Knibbs and Morawska point out just one hour of exposure to diesel exhaust produces functional brain changes in adults, while another recent study they cite, reported that levels of serum brain-derived neurotrophic factor (BDNF), an important chemical linked to normal brain development, learning, memory and possibly crucially protective from depression and dementia, did not increase following 20 min of cycling near a major road, as it normally does following exercise.

In the study on cycling near a major road, the same exercise performed in a particle-free filtered environment, led to a 14% increase in BDNF. Exposure to Traffic Related Air Pollution (TRAP) in transport environments seems to reduce exercise benefits on BDNF levels.

Knibbs and Morawska, in their review from the academic journal 'Environment International', highlight that past research indicates wearing an efficient respirator, or face mask, greatly reduces exposure to Traffic Related Air Pollution, and has been shown to have health benefits.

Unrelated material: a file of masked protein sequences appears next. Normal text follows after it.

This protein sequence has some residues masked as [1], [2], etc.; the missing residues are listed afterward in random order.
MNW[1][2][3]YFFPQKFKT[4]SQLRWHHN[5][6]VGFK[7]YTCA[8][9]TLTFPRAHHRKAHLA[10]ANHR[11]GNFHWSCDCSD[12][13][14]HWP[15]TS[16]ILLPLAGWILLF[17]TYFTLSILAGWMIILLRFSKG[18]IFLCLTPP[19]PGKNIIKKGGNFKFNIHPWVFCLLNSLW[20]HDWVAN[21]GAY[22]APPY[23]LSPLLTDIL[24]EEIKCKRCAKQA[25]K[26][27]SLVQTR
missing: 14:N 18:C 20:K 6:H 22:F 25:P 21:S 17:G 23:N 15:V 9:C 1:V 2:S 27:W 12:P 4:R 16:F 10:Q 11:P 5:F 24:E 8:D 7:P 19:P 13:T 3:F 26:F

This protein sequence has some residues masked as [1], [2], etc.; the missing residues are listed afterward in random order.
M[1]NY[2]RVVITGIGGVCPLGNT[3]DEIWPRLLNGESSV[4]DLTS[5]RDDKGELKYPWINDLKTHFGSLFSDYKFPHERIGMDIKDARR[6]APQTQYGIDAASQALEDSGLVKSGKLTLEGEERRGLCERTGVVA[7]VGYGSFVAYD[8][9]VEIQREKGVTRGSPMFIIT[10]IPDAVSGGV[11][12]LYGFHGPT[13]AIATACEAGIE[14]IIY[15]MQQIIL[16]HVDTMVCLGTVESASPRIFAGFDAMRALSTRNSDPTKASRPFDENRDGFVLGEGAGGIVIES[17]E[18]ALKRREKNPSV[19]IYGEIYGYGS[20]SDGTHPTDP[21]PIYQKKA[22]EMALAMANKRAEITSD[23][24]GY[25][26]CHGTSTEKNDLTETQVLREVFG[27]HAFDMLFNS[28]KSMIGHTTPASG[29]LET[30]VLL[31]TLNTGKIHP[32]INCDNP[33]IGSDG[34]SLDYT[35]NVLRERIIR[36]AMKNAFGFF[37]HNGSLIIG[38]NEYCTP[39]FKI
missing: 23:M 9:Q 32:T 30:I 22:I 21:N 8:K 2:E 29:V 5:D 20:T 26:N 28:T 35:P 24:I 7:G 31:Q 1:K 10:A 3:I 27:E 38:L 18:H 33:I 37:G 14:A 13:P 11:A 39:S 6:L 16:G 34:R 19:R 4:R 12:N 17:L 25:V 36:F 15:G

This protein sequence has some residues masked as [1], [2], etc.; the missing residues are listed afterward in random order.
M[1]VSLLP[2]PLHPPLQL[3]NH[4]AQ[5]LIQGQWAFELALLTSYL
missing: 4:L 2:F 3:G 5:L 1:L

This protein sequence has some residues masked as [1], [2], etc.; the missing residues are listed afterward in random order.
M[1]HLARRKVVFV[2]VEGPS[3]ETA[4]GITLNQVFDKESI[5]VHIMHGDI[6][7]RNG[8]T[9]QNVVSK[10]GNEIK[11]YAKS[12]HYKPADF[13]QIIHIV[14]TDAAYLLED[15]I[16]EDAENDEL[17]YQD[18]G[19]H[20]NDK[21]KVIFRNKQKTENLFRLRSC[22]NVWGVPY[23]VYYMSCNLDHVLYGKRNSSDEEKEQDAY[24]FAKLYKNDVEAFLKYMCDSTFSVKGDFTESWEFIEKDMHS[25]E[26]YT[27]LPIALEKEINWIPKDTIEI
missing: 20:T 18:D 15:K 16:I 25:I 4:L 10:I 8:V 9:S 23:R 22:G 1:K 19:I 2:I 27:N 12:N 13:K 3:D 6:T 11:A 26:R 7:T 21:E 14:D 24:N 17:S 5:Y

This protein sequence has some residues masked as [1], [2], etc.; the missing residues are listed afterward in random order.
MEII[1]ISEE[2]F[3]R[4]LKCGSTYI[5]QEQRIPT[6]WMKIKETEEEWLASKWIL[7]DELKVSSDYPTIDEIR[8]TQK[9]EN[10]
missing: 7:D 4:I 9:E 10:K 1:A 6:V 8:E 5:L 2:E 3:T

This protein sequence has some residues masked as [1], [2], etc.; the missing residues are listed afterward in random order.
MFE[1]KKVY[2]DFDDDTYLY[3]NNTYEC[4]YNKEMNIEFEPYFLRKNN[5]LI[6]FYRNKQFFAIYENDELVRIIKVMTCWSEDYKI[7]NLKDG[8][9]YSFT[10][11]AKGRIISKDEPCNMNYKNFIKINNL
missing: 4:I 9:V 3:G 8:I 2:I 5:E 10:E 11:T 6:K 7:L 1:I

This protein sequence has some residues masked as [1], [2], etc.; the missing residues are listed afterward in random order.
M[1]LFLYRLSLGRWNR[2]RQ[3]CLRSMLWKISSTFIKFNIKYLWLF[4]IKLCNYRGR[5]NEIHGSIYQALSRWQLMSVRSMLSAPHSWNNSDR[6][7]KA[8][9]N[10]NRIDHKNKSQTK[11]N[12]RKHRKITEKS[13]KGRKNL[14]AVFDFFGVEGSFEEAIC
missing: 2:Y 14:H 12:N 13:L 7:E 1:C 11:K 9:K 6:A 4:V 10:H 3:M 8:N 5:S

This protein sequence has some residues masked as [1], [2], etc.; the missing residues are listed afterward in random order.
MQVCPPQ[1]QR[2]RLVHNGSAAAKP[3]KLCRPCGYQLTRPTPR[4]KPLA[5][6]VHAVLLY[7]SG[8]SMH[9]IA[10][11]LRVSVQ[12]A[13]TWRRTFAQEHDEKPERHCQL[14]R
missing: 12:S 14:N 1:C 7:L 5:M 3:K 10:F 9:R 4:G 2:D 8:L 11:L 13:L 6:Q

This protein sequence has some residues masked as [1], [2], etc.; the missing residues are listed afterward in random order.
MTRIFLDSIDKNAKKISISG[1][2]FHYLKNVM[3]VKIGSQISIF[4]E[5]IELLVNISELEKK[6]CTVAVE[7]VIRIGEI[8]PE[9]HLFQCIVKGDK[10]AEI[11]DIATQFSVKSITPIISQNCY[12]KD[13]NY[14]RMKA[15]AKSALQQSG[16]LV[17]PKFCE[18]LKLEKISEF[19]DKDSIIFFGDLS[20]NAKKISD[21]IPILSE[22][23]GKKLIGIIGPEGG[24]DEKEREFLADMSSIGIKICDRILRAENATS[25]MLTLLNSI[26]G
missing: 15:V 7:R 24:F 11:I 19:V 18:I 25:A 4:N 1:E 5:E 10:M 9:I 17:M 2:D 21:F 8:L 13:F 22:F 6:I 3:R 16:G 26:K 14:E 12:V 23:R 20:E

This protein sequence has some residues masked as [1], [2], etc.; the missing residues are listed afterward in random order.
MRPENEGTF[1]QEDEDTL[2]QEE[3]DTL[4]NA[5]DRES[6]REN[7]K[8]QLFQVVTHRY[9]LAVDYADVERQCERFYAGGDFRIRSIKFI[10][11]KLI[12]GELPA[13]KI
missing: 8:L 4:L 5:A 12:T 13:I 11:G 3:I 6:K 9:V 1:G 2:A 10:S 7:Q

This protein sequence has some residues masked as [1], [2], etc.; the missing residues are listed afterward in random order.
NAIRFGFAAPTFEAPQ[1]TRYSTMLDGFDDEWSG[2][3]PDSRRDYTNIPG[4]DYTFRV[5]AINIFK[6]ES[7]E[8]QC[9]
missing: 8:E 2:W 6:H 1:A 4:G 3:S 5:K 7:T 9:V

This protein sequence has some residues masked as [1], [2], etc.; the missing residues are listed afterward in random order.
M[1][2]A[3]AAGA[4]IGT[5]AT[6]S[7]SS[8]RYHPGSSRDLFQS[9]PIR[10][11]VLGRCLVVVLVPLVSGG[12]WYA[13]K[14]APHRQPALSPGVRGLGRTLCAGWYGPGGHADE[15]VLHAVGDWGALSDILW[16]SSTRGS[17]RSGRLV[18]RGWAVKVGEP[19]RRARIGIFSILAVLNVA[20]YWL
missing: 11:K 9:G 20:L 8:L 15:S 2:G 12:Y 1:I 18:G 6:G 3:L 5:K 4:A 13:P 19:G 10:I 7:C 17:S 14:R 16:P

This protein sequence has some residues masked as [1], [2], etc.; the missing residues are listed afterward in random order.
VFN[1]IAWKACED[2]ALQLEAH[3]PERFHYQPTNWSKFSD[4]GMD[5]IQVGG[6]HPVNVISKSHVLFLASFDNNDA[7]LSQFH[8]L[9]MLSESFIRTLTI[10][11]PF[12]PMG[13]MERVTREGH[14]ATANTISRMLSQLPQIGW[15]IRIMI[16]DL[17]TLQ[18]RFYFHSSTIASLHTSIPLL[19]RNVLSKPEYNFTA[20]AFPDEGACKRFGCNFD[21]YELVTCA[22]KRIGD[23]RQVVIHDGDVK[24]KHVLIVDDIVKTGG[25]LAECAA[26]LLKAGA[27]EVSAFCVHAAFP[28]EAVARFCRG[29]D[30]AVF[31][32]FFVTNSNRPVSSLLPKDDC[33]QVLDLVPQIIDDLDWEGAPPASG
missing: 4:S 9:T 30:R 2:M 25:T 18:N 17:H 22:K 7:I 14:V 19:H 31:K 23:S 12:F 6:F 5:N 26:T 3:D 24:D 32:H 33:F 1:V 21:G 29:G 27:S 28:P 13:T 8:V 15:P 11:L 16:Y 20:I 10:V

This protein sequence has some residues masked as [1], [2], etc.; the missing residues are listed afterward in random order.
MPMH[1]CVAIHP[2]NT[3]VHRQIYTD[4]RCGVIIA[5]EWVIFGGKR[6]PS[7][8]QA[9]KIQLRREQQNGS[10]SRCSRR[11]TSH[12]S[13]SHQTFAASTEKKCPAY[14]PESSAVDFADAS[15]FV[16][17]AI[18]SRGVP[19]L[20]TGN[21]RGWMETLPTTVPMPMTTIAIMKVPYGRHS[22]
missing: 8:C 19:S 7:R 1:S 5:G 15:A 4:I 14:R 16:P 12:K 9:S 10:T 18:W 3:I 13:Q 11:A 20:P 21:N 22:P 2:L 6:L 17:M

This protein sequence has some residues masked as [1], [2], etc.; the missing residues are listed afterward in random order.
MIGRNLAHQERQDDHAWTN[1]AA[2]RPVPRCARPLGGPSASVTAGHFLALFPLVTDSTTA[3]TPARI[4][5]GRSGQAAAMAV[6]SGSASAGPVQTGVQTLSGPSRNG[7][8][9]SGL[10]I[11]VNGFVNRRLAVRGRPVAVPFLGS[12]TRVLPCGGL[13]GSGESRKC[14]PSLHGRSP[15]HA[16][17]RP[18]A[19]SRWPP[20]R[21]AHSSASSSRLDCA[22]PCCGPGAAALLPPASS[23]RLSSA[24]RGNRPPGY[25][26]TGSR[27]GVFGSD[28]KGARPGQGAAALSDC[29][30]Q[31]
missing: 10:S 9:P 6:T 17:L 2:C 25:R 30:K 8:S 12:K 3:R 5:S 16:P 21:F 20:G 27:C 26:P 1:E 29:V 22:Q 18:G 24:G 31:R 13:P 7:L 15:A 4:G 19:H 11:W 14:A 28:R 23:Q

Knibbs and Morawska emphasise that makeshift handkerchief masks appear to offer little health protection, compared to purpose-designed respirators or face masks.

The study investigating traffic pollution and autism made allowances for social class and economic circumstances - traffic pollution was linked to autism no matter how wealthy or poor families were. In other words living in Buckingham Palace, but near major busy roads is as dangerous, according to this new research, to the brain of a foetus or newborn, as being brought up in tougher neighbourhoods.

Sceptics of these findings argue air pollution has been generally declining in the US while autism rates have been supposedly rising, plus they contend the most traffic polluted cities in the world don't necessarily seem to suffer the highest autism levels.

But, if the effect of traffic pollution on our brains turns out to be truly harmful, given it's estimated 11% of the U.S. population live within 100 m of a four-lane highway, the public health implications are profound.

Prince Charles is exhorting grandparents to become environmental campaigners; if you are swayed by this study, the next generation needs protecting critically right now.